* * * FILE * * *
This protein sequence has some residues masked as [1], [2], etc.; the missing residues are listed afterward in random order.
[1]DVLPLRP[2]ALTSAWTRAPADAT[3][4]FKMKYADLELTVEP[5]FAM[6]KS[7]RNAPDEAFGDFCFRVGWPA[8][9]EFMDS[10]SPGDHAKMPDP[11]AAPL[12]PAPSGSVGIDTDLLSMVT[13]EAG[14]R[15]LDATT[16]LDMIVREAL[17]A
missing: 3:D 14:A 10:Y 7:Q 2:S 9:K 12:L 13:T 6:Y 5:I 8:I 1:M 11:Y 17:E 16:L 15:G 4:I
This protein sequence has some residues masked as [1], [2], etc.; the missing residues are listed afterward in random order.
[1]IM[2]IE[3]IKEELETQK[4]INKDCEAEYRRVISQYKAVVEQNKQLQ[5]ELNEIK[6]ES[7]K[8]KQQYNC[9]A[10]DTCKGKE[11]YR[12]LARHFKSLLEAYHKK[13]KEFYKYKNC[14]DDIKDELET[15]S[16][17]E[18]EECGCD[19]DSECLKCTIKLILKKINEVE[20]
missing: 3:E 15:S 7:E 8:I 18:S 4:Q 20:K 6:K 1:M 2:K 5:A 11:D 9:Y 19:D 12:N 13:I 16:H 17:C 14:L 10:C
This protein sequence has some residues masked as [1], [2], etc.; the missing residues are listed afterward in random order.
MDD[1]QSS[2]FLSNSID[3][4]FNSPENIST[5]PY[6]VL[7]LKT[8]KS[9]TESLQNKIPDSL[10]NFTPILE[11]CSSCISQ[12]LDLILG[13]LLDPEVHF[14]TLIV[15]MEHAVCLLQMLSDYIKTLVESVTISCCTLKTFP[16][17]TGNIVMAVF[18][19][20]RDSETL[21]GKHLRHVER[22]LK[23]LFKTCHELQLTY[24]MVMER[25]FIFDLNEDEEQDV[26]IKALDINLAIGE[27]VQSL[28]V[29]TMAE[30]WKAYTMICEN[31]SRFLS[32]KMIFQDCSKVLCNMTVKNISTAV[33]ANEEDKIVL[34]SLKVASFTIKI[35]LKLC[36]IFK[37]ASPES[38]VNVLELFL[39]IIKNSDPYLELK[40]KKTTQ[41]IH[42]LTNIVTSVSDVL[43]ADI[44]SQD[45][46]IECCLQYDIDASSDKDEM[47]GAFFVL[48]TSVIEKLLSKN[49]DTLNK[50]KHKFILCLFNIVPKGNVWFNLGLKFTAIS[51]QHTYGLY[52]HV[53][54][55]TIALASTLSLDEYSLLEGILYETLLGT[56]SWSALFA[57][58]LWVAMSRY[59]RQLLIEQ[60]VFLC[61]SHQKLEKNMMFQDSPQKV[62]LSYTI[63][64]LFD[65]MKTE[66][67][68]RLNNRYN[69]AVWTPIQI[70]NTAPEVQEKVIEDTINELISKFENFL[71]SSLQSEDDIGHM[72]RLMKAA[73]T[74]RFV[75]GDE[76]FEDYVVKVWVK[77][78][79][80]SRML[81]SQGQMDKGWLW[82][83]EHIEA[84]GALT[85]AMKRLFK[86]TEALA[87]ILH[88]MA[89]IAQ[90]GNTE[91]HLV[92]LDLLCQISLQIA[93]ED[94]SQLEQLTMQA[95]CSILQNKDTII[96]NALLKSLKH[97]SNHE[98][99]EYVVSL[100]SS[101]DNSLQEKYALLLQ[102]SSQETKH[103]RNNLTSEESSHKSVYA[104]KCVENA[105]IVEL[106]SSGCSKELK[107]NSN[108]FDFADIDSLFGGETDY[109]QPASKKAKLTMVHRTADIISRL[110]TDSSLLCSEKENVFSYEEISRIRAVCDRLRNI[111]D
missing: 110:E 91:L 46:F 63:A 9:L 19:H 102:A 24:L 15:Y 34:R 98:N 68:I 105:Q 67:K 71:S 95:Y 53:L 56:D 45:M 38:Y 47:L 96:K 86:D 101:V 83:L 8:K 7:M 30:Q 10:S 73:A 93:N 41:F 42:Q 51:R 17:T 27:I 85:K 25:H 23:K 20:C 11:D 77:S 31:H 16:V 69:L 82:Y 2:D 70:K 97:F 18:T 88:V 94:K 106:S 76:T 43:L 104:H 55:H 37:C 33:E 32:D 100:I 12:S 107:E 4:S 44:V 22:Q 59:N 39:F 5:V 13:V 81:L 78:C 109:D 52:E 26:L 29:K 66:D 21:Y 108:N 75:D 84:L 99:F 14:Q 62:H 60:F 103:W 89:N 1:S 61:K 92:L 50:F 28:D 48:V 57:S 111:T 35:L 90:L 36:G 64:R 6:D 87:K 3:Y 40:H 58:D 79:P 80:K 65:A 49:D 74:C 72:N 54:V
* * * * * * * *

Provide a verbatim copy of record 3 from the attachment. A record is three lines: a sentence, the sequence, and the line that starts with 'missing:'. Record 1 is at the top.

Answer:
This protein sequence has some residues masked as [1], [2], etc.; the missing residues are listed afterward in random order.
MDD[1]QSS[2]FLSNSID[3][4]FNSPENIST[5]PY[6]VL[7]LKT[8]KS[9]TESLQNKIPDSL[10]NFTPILE[11]CSSCISQ[12]LDLILG[13]LLDPEVHF[14]TLIV[15]MEHAVCLLQMLSDYIKTLVESVTISCCTLKTFP[16][17]TGNIVMAVF[18][19][20]RDSETL[21]GKHLRHVER[22]LK[23]LFKTCHELQLTY[24]MVMER[25]FIFDLNEDEEQDV[26]IKALDINLAIGE[27]VQSL[28]V[29]TMAE[30]WKAYTMICEN[31]SRFLS[32]KMIFQDCSKVLCNMTVKNISTAV[33]ANEEDKIVL[34]SLKVASFTIKI[35]LKLC[36]IFK[37]ASPES[38]VNVLELFL[39]IIKNSDPYLELK[40]KKTTQ[41]IH[42]LTNIVTSVSDVL[43]ADI[44]SQD[45][46]IECCLQYDIDASSDKDEM[47]GAFFVL[48]TSVIEKLLSKN[49]DTLNK[50]KHKFILCLFNIVPKGNVWFNLGLKFTAIS[51]QHTYGLY[52]HV[53][54][55]TIALASTLSLDEYSLLEGILYETLLGT[56]SWSALFA[57][58]LWVAMSRY[59]RQLLIEQ[60]VFLC[61]SHQKLEKNMMFQDSPQKV[62]LSYTI[63][64]LFD[65]MKTE[66][67][68]RLNNRYN[69]AVWTPIQI[70]NTAPEVQEKVIEDTINELISKFENFL[71]SSLQSEDDIGHM[72]RLMKAA[73]T[74]RFV[75]GDE[76]FEDYVVKVWVK[77][78][79][80]SRML[81]SQGQMDKGWLW[82][83]EHIEA[84]GALT[85]AMKRLFK[86]TEALA[87]ILH[88]MA[89]IAQ[90]GNTE[91]HLV[92]LDLLCQISLQIA[93]ED[94]SQLEQLTMQA[95]CSILQNKDTII[96]NALLKSLKH[97]SNHE[98][99]EYVVSL[100]SS[101]DNSLQEKYALLLQ[102]SSQETKH[103]RNNLTSEESSHKSVYA[104]KCVENA[105]IVEL[106]SSGCSKELK[107]NSN[108]FDFADIDSLFGGETDY[109]QPASKKAKLTMVHRTADIISRL[110]TDSSLLCSEKENVFSYEEISRIRAVCDRLRNI[111]D
missing: 110:E 91:L 46:F 63:A 9:L 19:H 102:A 24:L 15:Y 34:R 98:N 68:I 105:Q 67:K 71:S 95:Y 53:L 56:D 45:M 38:Y 47:L 96:K 86:D 101:V 83:L 8:K 7:M 30:Q 10:S 73:A 93:N 41:F 42:Q 51:R 17:T 27:I 85:K 25:H 23:K 20:C 11:D 77:S 31:H 16:V 69:L 82:Y 2:D 70:K 97:F 18:T 88:V 94:K 106:S 76:T 43:L 104:H 55:H 37:C 33:E 32:D 100:I 12:S 107:E 4:S 44:V 22:Q 59:N 39:F 5:V 13:V 81:L 78:C 109:D 52:E 26:L 29:K 66:D 21:Y 108:N 75:D 84:L 99:F 14:Q 62:H 60:F 103:W 89:N 1:S 61:K 92:L 50:F 28:D 48:V 57:S 111:T 35:L 90:L 36:G 64:R 6:D 87:K 3:Y 40:H 58:D 79:P 80:K 65:A 49:D 74:C 72:N 54:V